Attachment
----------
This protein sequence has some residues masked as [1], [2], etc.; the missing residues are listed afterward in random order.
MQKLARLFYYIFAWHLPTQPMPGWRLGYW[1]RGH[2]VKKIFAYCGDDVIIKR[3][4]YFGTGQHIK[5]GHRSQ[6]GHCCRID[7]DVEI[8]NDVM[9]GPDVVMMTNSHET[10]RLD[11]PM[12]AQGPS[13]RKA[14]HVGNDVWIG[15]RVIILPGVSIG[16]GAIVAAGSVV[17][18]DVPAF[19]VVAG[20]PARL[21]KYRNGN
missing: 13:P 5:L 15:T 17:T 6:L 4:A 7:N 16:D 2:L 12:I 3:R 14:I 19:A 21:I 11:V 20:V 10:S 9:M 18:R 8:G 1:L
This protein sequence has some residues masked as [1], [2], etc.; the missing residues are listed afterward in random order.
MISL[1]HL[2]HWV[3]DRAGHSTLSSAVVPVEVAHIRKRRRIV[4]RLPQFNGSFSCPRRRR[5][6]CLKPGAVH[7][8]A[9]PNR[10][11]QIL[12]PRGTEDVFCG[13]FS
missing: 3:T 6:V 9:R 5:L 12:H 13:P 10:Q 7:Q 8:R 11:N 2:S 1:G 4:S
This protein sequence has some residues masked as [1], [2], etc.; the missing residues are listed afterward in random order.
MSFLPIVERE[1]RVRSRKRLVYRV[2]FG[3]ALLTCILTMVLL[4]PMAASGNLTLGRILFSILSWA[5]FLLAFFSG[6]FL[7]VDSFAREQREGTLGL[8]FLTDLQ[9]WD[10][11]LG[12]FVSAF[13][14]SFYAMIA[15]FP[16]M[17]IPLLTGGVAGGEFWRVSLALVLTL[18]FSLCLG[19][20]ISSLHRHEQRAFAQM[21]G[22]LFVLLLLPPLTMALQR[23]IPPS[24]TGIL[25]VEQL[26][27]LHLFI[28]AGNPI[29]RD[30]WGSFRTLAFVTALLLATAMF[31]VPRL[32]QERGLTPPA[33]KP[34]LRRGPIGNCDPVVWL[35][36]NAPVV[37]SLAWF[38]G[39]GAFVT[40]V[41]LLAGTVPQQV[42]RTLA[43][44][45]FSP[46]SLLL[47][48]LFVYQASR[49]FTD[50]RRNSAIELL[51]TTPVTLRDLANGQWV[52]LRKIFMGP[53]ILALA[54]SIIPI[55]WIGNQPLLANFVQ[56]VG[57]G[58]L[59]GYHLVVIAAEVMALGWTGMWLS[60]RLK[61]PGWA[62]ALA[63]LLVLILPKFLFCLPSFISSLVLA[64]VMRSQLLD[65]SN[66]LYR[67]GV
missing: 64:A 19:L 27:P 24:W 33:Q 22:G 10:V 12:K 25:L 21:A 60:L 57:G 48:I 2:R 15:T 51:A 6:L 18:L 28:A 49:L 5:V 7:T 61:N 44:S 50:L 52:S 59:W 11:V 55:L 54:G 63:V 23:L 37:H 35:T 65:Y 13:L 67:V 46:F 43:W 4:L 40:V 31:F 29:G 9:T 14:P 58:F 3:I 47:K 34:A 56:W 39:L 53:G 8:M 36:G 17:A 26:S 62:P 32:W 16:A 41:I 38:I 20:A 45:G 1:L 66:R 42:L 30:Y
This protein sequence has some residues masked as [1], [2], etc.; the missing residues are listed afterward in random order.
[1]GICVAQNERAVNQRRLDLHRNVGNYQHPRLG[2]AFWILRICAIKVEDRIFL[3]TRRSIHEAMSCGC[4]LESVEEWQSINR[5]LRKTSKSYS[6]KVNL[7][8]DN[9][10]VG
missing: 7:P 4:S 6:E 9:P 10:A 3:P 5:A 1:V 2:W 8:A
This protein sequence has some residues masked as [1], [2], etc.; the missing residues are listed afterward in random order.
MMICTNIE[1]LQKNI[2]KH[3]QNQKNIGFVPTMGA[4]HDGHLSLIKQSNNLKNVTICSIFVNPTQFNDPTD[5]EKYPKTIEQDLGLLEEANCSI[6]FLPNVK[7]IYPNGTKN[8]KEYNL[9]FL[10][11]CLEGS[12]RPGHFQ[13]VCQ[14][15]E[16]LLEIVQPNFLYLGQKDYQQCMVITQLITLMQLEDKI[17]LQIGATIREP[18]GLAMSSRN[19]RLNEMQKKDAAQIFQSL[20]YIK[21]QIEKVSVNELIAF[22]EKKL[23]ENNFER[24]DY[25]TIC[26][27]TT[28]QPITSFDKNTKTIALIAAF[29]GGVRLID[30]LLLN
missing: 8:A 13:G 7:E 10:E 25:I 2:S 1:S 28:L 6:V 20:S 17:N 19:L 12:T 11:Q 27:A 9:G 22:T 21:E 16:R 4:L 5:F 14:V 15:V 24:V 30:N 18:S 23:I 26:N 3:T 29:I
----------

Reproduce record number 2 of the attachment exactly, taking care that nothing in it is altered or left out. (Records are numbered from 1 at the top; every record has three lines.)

This protein sequence has some residues masked as [1], [2], etc.; the missing residues are listed afterward in random order.
MISL[1]HL[2]HWV[3]DRAGHSTLSSAVVPVEVAHIRKRRRIV[4]RLPQFNGSFSCPRRRR[5][6]CLKPGAVH[7][8]A[9]PNR[10][11]QIL[12]PRGTEDVFCG[13]FS
missing: 3:T 6:V 9:R 5:L 12:H 13:P 10:Q 7:Q 8:R 11:N 2:S 1:G 4:S